Campaign India Team
Aug 01, 2008

Will PR be a winner at the cost of ATL spends?

Bindu Nair Maitra attempts to understand the impact of inflation and recession on a brand’s marketing spendDo brands cut back their spending during a recession? And if they do, would traditional media spends get logically diverted towards third party communications such as PR which are seen as more credible consumer touch points with consumers? The PR industry in India has seen a steady growth curve over the last few years, suggesting an increasing share of relevance

Will PR be a winner at the cost of ATL spends?

Bindu Nair Maitra attempts to understand the impact of inflation and recession on a brand’s marketing spend

Do brands cut back their spending during a recession? And if they do, would traditional media spends get logically diverted towards third party communications such as PR which are seen as more credible consumer touch points with consumers? The PR industry in India has seen a steady growth curve over the last few years, suggesting an increasing share of relevance

Anthony Pettifer, group director, brand and communications, INX Media says, “Whatever the state of the economy, there has always been a different role for PR and advertising, given the basic functional differences between the two. The power of TV advertising in building brands is never going to change. In some ways, the more competitive the world becomes, the more important it is for people to build their brands for the long term. Between advertising and PR, it’s not an ‘either’, ‘or’ situation. It’s about reaching the consumer at every touch point.”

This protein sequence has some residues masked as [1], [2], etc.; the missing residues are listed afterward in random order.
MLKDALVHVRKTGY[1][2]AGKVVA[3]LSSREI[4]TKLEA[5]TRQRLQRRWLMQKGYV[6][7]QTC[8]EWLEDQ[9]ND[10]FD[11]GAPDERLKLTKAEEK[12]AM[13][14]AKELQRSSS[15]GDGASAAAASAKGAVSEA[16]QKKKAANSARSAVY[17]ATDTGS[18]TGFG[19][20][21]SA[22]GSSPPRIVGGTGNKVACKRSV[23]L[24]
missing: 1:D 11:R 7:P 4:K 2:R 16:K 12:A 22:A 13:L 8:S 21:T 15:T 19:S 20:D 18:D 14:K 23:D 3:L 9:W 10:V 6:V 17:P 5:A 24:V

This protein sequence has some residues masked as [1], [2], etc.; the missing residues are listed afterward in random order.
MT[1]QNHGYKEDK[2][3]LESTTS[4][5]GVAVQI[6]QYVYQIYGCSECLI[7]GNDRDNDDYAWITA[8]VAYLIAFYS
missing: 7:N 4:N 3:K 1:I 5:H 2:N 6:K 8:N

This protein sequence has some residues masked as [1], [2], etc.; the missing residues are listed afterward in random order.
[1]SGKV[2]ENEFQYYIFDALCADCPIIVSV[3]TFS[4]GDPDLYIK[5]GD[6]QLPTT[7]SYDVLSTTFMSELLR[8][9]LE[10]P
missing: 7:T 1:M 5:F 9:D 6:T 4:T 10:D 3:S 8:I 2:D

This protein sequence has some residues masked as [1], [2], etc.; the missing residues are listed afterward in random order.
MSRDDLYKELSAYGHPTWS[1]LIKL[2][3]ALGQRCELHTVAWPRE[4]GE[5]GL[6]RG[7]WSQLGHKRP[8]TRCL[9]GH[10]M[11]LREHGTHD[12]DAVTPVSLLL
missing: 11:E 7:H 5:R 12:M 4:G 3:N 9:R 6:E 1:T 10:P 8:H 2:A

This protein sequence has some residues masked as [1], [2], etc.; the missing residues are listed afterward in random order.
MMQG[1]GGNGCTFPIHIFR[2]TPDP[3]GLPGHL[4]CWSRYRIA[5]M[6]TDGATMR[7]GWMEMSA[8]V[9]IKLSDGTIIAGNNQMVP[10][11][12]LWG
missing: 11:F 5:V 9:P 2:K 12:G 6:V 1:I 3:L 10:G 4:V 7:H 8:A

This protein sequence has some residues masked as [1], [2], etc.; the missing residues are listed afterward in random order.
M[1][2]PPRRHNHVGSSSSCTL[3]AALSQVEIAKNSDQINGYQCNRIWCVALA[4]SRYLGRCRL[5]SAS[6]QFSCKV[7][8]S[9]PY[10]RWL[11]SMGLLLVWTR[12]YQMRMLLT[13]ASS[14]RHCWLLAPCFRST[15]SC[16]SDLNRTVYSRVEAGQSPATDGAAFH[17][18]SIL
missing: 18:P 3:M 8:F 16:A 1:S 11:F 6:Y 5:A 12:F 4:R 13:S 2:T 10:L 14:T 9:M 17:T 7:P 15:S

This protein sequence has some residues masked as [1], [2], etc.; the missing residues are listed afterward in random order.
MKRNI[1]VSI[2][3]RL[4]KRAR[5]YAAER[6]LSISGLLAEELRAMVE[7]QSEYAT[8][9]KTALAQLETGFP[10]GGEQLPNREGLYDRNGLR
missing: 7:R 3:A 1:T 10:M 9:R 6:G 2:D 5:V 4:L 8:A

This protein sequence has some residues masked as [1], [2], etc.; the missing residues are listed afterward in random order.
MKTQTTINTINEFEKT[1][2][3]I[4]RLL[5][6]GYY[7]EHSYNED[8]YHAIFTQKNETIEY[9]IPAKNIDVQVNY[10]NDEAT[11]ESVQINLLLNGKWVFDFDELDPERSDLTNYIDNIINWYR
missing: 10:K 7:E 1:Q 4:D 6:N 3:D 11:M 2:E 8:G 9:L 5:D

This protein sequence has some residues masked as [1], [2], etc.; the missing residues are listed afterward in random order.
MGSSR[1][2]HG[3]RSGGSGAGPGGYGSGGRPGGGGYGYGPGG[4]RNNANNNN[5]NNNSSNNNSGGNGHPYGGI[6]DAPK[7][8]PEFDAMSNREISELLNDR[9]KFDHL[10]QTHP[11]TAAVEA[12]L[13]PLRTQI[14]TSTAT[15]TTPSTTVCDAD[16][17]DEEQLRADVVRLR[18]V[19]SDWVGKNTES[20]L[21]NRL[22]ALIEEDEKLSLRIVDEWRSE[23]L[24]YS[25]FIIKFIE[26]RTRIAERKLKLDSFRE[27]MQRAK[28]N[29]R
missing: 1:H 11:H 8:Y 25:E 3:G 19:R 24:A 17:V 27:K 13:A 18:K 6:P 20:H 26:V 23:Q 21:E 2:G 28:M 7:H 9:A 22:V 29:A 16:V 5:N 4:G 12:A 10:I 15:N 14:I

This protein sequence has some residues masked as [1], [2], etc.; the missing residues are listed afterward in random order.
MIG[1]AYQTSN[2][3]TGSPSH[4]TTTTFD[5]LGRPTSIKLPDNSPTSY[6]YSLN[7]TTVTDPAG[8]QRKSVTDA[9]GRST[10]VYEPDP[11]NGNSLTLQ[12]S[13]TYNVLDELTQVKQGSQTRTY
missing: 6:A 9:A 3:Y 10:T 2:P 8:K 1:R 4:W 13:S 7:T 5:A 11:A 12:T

Ashwani Singla, Chief Executive, Genesis Burson-Marsteller, agrees, “Yes, PR will become bigger in its share of voice and relevance but not at the cost of advertising. All forms of third party communication; PR, BTL, events, digital, CRM are set to grow. Specifically PR’s growth is due to the nature of its profession, which is to create a credible dialogue. In an environment where trust is at a premium, PR enables that, hence it will have an increasing relevance. But the share of traditional above the line in marketing spends is too big for it to be affected by PR spends, which may be growing fast, but from a comparatively smaller base.”

The PR industry in India has seen a robust growth curve in the last few years. An ASSOCHAM study recently pegged the growth of PR in India at $ 3 billion growing to $ 6 billion by 2010.  Genesis’ Singla says a realistic estimate of the Indian PR industry would be about Rs 300 crores.  He adds, “The $ 3 billion number with a projection of $ 6 billion by 2010 gives us a CAGR of 33%, which is not possible. We see the annual growth in the PR industry to be at a steady 32 to 35% on a base of Rs 300 crores.” He further adds, “The role of PR, five years ago, was one of press relations. I see that role shifting to one of public perception.”
Apurva Purohit, CEO, Radio City however feels that with traditional above the line media such as print and TV becoming more expensive, PR, BTL, on-ground as well as events will gain in significance.  

Sunil Gautam, MD, Hanmer MS&L, says that the biggest change is that PR has started gaining acceptance as an industry, rather than as an also-ran communications offering. He adds, “Till a decade ago, many PR firms were an extension of creative services / advertising agencies, offering PR free as a value add to their advertising clientele. Today, it is an integral part of communications planning, from branding strategies to on-ground execution.”